I’m not progressing as quickly as I should be with the most recent novel that my face has been hiding behind, that my nose has been digging into.
(Is that the saying?)
Well, whatever. Before I get into the meat and potatoes, let’s get something straight: So I’m essentially writing around Valentine’s Day when I know that I shouldn’t and failing to live up to my original intention not to. Is writing about relationships around the “holiday” a faux pas? A cliche? Too many questions are being asked.
Is it even worse that these words are spelling out during a French jazz tune? Yeah, let’s keep stacking this.
A passage caught my eye while reading A Working Theory of Love by Scott Hutchins. I read it days ago. It’s the passage that is below, poorly fashioned to give credit to the narrator and author. It’ll do.
This is an enlightening passage. The book itself is pretty damn amazing. I’ll definitely keep it rather than randomly place it in a random spot for someone to find.
While hanging out with a couple of other fellows, friends, wandering and creative types, we had a thorough discussion about relationships. We were enjoying our dinner at The Old Toad, breaking bread and clinking our glasses after an enjoyable night of sketch comedy.
We’ve made our mistakes in the past. We own up to them, and sometimes — specifically me — honest, hard-hitting aspects are more difficult to swallow than others. I’m not going to specifically talk about theirs, but there are definite issues that seem to exist within ourselves. Now, let me be clear, that the three of us don’t walk around town blatantly displaying vulgar methods of misogyny, because that’s not the case. We don’t fall in the line where with the guys whose misogyny is generated from jealousy of women — that can be the case, especially with the A-Type guys who walk around with blinders on.
And I’m certain that women can be misogynists, too. I’m not entirely hating on my gender.
But, we three guys, we’re not bitter about our past relationships, but we do have our concern about the entirety of each. And this concern can be plaguing to the point where we can let it get the best of us.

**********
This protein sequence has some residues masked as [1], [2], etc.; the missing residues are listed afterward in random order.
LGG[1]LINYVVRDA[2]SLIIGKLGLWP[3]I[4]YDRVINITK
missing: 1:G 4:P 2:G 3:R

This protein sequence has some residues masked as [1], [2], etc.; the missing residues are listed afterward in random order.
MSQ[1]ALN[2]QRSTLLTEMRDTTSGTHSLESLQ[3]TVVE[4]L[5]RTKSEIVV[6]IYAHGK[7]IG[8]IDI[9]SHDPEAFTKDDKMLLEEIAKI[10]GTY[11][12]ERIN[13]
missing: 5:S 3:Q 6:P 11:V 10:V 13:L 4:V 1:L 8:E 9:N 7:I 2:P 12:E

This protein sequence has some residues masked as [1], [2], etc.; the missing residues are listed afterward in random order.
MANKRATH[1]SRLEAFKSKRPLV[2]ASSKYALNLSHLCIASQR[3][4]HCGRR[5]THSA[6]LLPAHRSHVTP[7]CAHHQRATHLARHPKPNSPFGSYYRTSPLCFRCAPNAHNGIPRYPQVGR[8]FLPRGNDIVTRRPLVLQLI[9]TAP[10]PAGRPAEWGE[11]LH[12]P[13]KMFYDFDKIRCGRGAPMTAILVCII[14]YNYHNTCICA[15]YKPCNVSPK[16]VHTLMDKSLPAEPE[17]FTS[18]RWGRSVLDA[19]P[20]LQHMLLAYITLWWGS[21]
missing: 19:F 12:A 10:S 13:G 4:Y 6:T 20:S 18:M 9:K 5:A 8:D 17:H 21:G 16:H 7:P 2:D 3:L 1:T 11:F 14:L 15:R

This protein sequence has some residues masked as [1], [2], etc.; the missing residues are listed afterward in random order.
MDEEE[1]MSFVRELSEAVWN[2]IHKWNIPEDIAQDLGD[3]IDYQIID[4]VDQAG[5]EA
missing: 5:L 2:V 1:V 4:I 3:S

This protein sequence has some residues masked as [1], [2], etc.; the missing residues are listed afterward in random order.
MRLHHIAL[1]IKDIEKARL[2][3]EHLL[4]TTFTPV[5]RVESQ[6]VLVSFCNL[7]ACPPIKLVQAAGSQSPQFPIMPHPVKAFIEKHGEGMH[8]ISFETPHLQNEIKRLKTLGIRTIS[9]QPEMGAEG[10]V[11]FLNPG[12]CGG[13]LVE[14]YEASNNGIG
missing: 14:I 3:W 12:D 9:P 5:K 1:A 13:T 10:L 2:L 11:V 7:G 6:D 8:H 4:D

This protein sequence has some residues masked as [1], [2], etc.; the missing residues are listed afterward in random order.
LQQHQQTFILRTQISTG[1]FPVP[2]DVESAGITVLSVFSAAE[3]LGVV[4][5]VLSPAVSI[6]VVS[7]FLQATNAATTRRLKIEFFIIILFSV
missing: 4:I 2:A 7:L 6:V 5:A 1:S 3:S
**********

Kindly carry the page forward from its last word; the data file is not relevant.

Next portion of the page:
It took a lot for me to get over a handful of relationships. The recoveries were not stemmed from disliking the person — there is a difference between disliking the actions that cause a relationship to end — but the time was spent wondering what went wrong and how I could essentially change myself or open my eyes a little wider. We cannot change others, nor should we try to.
One of the concerns that I brought up is a familiar one. It was about a post I wrote about for Syracuse New Times. The issue: writing about a conversation that took place. Because she read it, she got pissed. I can’t blame her for that. However, her level of being irate cannot be forgiven. Although, she said that she is embarrassed, but there was no mention of her name or what she looked like. The only people that will know that it’s her will be the people she tells.
One of my friends said that he remembered that article, and recalled there was no specificity to calm my thoughts.
So my issue is being a lifestyle writer. It’s going to be a challenge for me to convey myself well so it doesn’t come across misogynistic. As many times as I bash myself or other guys, pointing out something in an objective fashion and blatant could ruin a relationship. As previously stated in a past article: I’ll be continuing to write even when kids are born. Because that’s life. I’m not going to include pictures or specific names to protect their privacy, but it is what it is.
Shit. I’m sure there are women out there, who would want to be included in articles. Sure, they could even have the opposite reaction of getting annoyed with my not including her name.
With writing …
On the way home, we were listening to Marc Maron’s WTF Podcast that featured Bret Easton Ellis. It was really interesting, very intense. Both Maron and Ellis were intense. After recently finishing Less Than Zero, the characters and story definitely parallel Ellis and his life. The same thing goes for American Psycho and The Rules of Attraction.
Here’s a guy, who writes fiction that includes facts and an array of characters to parallel those people in his life. And Ellis is not only more skilled than I am, but he’s also more blatantly honest.
Ellis said that a writer can’t make excuses for writing whether it pertains to developing characters or the craft, writing every day.
With future consideration …
Not everyone gets married and/or has kids. I’m fine with that (should that be my fate). I’m rooting for success. However, I’ve been thinking a lot about it recently. Maybe it pertains to my brother’s wedding this year? Could be and partially so.
The two kids today, the older sister making her baby brother laugh hysterically in Cafe at 407, helped with the positive thinking.
The three of us guys talked more about dating than our exes. We talked about the process and the routes, including trying and attempting and falling face-first into online dating. But it’s funny, when we are occupied with the online dating scheme, who we notice around us. And it’s funny how thought-to-be annoying characteristics could definite a person for the better.
There was a cute redhead that I sat next to on the show. She wasn’t the prettiest girl on the block, but she was definitively cute and attractive. Her laugh, however, was most appealing. She snorted quite often, and she didn’t hold back either. The first snort came from out of the blue, and she cupped her hand over her mouth and nose as she bent over with playful embarrassment — embarrassment that isn’t embarrassment but an exaggerated motion.
But she’s a redhead. Although, I’m most attractive to that trait, I’ve never really gotten (along with) them.